Yet listening to US secretary of state Hillary Clinton and British foreign secretary William Hague, and perusing the media coverage of Russia’s and China’s behaviour, you could be forgiven for thinking that they had invaded Syria and actually joined in the Assad regime’s bombing of Homs and other cities. Sounding like a sixth-former who has just signed up to Amnesty International, Hague accused Russia and China of having ‘blood on their hands’. ‘How many more [Syrians] need to die before Russia and China allow the UN Security Council to act?’ he cried. Clinton described Russia’s and China’s veto as a ‘travesty’ and said they now ‘bear responsibility for the horrors that are occurring on the ground in Syria’. Likewise, French foreign minister Alain Juppe said they bear ‘grave historical responsibility’ for the bloodshed in Syria.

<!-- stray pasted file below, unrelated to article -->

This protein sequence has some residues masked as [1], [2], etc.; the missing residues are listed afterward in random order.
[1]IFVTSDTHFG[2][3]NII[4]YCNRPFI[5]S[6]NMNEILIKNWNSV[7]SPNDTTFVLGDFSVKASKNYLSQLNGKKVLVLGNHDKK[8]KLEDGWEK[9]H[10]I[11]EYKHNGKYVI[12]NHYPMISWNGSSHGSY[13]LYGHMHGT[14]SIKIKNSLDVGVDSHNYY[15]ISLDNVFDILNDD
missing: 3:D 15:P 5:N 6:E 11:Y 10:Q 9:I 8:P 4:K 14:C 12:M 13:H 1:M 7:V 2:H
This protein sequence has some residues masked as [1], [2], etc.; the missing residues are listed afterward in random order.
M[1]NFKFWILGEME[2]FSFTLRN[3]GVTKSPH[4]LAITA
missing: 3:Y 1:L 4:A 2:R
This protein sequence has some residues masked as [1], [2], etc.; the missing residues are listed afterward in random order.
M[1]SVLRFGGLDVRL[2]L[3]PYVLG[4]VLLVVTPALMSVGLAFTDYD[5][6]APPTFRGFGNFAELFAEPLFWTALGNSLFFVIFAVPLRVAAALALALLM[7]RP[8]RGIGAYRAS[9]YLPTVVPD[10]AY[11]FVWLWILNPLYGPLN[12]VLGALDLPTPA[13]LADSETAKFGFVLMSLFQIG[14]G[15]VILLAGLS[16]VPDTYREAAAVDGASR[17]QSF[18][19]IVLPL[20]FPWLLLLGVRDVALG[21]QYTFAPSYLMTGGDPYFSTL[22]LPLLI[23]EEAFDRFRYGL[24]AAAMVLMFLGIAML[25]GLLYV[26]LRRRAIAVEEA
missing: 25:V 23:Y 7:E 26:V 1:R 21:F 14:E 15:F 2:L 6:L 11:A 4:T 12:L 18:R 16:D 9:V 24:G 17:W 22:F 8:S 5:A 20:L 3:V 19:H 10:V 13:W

Don’t be sucked in by these grand-sounding condemnations of Russia’s and China’s alleged complicity in Assad’s war of attrition against his opponents – and not only because the condemnations are coming from the three permanent members of the Security Council who have actually used extreme force in the Middle East and north Africa in recent years and who therefore have, to use Hague’s adolescent phrase, ‘blood on their hands’. No, the real reason Russia’s and China’s actions appear so alien, so ‘incomprehensible’, to Western observers is because they are quite explicitly motored by geopolitical interests rather than by the fashion amongst Western foreign-policy departments for teenage moral bluster and highly changeable international positioning. The creeping consensus that Russia and China have inflamed instability in Syria glosses over the fact that today’s unhinged Western foreign policy-making, with its elevation of the short-term PR needs of Western leaders over any consideration of ‘the long game’, is far more destabilising than the occasional veto.